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AAA Traveler Worldwise | International
Savoring St. Martin

MANY COME FOR THE SUN, SAND AND SURF BUT STAY FOR THE EXCEPTIONAL FRENCH AND CREOLE CUISINE

It’s about noon on a Saturday and tables at La Terrasse already are filling up quickly. This rooftop restaurant with outdoor and indoor spaces overlooks the ocean and the bustling center of Marigot, the capital of the Caribbean island of French St. Martin. Owner Dylan Wagner, a transplant from Southeast France, serves me a classic French dish: slow-roasted duck, garlic butter snails and egg cocotte baked to liquid perfection with mushrooms and bacon chips, topped with colorful fresh peppers.

“It’s my grandmother’s recipe,” Wagner says. “It’s simple and delicious, and it’s our number-one appetizer. Everyone asks for it. You must serve it with fresh bread—or it doesn’t taste quite the same."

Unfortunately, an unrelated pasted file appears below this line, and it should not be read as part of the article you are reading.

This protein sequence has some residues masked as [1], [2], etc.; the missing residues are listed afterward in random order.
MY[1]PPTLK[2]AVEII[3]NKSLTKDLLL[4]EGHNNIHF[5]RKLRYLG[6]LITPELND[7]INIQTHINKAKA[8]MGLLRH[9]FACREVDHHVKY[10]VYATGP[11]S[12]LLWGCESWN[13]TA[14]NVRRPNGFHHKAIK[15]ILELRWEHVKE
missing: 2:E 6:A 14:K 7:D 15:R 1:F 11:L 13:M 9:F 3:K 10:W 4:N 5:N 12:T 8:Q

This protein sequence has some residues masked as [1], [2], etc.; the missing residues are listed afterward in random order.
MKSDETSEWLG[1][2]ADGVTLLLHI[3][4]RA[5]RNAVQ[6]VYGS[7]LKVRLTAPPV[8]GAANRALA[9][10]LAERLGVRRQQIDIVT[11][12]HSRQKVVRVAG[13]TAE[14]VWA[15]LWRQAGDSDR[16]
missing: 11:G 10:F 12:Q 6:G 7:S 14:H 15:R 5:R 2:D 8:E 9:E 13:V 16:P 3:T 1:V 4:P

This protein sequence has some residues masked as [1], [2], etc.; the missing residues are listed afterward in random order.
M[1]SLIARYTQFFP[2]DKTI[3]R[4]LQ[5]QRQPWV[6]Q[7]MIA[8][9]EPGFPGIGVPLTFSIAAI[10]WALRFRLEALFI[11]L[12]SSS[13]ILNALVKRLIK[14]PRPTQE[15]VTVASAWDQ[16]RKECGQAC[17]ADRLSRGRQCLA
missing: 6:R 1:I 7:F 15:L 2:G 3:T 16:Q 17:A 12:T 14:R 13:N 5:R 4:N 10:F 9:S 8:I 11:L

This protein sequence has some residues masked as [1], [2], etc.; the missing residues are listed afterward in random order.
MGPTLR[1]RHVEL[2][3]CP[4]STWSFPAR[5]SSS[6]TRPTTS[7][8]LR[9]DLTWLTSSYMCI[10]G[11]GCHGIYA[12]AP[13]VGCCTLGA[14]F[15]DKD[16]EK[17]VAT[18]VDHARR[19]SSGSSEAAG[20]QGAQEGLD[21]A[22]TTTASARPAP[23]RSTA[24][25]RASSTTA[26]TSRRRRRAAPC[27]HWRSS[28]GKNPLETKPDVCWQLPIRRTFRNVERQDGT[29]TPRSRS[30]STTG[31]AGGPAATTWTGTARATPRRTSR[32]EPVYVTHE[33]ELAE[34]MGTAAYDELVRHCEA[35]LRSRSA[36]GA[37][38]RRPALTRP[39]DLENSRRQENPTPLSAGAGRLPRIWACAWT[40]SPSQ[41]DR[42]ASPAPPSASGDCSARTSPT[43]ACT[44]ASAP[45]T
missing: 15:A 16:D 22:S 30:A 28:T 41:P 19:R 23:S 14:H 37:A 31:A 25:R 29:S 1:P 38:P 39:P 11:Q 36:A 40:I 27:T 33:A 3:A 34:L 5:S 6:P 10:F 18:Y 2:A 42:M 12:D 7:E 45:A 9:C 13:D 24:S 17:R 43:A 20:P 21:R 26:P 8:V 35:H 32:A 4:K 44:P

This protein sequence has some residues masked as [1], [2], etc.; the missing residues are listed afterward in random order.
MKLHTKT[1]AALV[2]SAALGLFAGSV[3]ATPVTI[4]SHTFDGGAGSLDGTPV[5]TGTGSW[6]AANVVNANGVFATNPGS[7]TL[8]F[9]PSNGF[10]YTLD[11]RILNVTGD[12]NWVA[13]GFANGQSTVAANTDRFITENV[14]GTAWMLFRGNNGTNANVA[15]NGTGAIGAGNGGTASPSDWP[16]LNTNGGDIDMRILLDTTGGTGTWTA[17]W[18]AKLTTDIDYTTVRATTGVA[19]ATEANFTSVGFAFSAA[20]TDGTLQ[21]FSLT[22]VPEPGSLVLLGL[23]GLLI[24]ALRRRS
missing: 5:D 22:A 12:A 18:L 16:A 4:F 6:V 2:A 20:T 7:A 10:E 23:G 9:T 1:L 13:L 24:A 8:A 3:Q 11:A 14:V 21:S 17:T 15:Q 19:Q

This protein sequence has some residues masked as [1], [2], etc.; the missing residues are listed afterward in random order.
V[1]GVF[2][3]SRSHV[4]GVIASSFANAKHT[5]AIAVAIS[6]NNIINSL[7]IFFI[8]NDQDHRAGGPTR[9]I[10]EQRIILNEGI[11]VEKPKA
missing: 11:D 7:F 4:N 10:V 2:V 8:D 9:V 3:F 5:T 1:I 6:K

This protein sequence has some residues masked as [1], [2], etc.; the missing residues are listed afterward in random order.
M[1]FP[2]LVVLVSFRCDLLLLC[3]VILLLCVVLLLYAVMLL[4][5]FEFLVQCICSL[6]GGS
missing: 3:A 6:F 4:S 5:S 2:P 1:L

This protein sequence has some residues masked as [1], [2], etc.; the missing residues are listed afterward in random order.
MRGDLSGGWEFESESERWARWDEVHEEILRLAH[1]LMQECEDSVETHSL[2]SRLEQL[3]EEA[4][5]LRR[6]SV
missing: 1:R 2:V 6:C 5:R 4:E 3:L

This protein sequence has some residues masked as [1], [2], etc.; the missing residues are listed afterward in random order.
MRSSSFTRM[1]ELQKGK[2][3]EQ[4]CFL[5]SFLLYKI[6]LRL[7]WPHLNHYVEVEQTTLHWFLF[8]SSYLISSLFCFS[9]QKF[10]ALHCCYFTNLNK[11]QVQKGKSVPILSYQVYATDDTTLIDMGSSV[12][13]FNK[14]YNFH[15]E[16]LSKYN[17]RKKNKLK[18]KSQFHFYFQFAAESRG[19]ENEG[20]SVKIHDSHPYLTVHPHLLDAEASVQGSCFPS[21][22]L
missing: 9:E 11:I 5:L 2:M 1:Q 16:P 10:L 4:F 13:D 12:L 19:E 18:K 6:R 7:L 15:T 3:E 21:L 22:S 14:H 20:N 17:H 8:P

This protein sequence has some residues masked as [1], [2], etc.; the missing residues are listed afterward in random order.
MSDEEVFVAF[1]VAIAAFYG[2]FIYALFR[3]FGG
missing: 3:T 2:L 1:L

Mille-Feuille aux Framboises at L’Astrolabe. Photo credit photo Donovane TremorMille-Feuille aux Framboises at L’Astrolabe. Photo credit photo Donovane Tremor
    

RELISHING FRENCH FARE

Slurping egg cocotte at La Terrasse is like having a bistro brunch on the beach. It’s a fitting description because many French chefs brought—and continue to bring—their epicurean talents to the tropics. The island, the southern half of which is Dutch and the northern French (although there are no customs or border stops), is called the Culinary Capital of the Caribbean for good reason. A melting pot of more than 120 nationalities, St. Martin seamlessly blends the best of many nations. Many travelers come here for the island atmosphere—and then settle permanently. There’s another reason, too: the island’s “strategic” location. Although seemingly far away from any European or American epicurean hubs, it’s close enough to take advantage of the best ingredients both continents have to offer. 

  

“It takes seven hours to deliver food orders from Paris to Southeast France by truck,” says Wagner. “It takes the same seven hours to deliver our orders by plane. I can order French butter, cheese and duck, and it all will be here the next day.”
   

LaTerrasse_Restaurants_SXM_ClmentLouineau_49La Terresse’s slow-roasted duck with crispy potatoes. Photo By Clément Louineau